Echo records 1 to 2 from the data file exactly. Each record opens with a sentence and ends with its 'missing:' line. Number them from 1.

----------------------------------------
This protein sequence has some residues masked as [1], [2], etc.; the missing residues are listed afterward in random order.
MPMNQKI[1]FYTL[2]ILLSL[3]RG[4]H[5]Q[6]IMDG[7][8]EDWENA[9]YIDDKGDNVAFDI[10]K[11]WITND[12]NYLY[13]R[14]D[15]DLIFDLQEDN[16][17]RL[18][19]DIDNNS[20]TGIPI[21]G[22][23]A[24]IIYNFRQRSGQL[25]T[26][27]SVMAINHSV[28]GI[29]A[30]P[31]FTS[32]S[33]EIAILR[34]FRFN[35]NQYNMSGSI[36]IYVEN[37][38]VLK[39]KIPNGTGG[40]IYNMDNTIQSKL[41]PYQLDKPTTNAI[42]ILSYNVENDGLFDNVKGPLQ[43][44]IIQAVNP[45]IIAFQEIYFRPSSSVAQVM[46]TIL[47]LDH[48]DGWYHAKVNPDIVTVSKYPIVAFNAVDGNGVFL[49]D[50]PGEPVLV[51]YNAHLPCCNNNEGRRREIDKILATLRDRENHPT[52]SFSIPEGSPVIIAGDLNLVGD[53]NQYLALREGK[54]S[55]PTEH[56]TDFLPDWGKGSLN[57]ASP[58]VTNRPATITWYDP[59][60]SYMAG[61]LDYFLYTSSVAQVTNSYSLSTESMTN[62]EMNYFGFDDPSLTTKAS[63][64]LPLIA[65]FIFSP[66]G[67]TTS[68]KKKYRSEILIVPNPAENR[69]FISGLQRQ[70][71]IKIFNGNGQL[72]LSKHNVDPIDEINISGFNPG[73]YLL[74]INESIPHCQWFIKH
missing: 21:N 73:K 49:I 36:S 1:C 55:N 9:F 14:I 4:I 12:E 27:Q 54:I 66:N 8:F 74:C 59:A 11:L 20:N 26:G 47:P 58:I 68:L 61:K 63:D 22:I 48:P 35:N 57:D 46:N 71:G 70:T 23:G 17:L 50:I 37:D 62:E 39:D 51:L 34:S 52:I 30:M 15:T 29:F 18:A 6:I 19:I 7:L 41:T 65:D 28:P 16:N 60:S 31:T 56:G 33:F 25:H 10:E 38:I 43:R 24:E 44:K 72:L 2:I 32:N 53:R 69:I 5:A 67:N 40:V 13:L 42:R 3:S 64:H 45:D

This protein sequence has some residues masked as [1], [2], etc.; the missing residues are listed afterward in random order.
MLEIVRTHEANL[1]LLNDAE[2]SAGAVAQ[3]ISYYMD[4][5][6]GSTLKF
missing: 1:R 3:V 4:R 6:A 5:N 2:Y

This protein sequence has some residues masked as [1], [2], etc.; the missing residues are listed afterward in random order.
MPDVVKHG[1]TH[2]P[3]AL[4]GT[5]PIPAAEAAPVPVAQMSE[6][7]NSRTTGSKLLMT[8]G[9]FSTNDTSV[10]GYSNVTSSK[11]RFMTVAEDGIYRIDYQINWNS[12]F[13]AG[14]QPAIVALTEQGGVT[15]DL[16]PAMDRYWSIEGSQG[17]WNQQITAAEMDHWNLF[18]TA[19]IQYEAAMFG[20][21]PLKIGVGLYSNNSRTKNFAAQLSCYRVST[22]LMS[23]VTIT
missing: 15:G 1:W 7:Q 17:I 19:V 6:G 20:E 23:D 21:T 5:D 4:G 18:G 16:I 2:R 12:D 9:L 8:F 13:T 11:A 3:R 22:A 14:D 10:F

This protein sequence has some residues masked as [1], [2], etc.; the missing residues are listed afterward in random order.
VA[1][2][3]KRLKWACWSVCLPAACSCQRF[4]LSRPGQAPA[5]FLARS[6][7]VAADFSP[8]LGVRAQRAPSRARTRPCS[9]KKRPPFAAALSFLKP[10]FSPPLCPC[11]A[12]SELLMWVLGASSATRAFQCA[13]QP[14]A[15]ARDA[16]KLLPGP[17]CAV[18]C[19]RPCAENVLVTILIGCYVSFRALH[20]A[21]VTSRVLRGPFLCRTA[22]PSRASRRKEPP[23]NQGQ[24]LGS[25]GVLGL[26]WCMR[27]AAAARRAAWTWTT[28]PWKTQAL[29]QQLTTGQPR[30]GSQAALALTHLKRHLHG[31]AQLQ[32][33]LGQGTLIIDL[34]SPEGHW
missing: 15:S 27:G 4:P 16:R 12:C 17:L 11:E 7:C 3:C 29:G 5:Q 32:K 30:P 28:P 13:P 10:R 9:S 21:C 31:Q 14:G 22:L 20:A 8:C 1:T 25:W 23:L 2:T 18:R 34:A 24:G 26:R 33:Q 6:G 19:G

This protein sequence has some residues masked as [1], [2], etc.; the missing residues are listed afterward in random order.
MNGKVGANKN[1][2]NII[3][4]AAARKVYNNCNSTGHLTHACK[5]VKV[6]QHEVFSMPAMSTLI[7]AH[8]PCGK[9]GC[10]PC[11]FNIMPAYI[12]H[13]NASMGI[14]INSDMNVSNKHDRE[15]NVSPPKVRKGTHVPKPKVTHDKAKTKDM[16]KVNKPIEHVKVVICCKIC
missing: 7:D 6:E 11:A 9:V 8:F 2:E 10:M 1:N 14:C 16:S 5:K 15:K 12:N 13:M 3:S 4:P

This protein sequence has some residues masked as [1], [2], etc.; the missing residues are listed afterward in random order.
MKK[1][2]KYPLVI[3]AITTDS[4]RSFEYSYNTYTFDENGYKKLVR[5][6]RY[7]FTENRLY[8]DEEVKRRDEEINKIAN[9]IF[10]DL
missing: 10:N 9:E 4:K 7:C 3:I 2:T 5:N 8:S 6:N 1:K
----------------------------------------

This protein sequence has some residues masked as [1], [2], etc.; the missing residues are listed afterward in random order.
MPMNQKI[1]FYTL[2]ILLSL[3]RG[4]H[5]Q[6]IMDG[7][8]EDWENA[9]YIDDKGDNVAFDI[10]K[11]WITND[12]NYLY[13]R[14]D[15]DLIFDLQEDN[16][17]RL[18][19]DIDNNS[20]TGIPI[21]G[22][23]A[24]IIYNFRQRSGQL[25]T[26][27]SVMAINHSV[28]GI[29]A[30]P[31]FTS[32]S[33]EIAILR[34]FRFN[35]NQYNMSGSI[36]IYVEN[37][38]VLK[39]KIPNGTGG[40]IYNMDNTIQSKL[41]PYQLDKPTTNAI[42]ILSYNVENDGLFDNVKGPLQ[43][44]IIQAVNP[45]IIAFQEIYFRPSSSVAQVM[46]TIL[47]LDH[48]DGWYHAKVNPDIVTVSKYPIVAFNAVDGNGVFL[49]D[50]PGEPVLV[51]YNAHLPCCNNNEGRRREIDKILATLRDRENHPT[52]SFSIPEGSPVIIAGDLNLVGD[53]NQYLALREGK[54]S[55]PTEH[56]TDFLPDWGKGSLN[57]ASP[58]VTNRPATITWYDP[59][60]SYMAG[61]LDYFLYTSSVAQVTNSYSLSTESMTN[62]EMNYFGFDDPSLTTKAS[63][64]LPLIA[65]FIFSP[66]G[67]TTS[68]KKKYRSEILIVPNPAENR[69]FISGLQRQ[70][71]IKIFNGNGQL[72]LSKHNVDPIDEINISGFNPG[73]YLL[74]INESIPHCQWFIKH
missing: 21:N 73:K 49:I 36:S 1:C 55:N 9:F 14:I 4:I 12:E 27:Q 54:I 66:N 8:F 74:C 59:A 11:L 20:N 26:G 47:P 58:I 68:L 61:K 63:D 22:I 48:P 35:N 57:D 46:N 71:G 70:T 23:G 17:L 50:I 37:D 62:E 39:D 51:L 34:S 52:I 30:M 15:T 29:F 18:A 6:I 19:I 7:L 41:T 65:D 28:P 16:N 60:S 31:T 56:G 33:F 25:H 10:E 38:I 43:R 24:E 44:K 72:L 2:I 32:N 53:R 69:I 5:A 67:N 40:V 13:L 42:R 3:S 64:H 45:D

This protein sequence has some residues masked as [1], [2], etc.; the missing residues are listed afterward in random order.
MLEIVRTHEANL[1]LLNDAE[2]SAGAVAQ[3]ISYYMD[4][5][6]GSTLKF
missing: 1:R 3:V 4:R 6:A 5:N 2:Y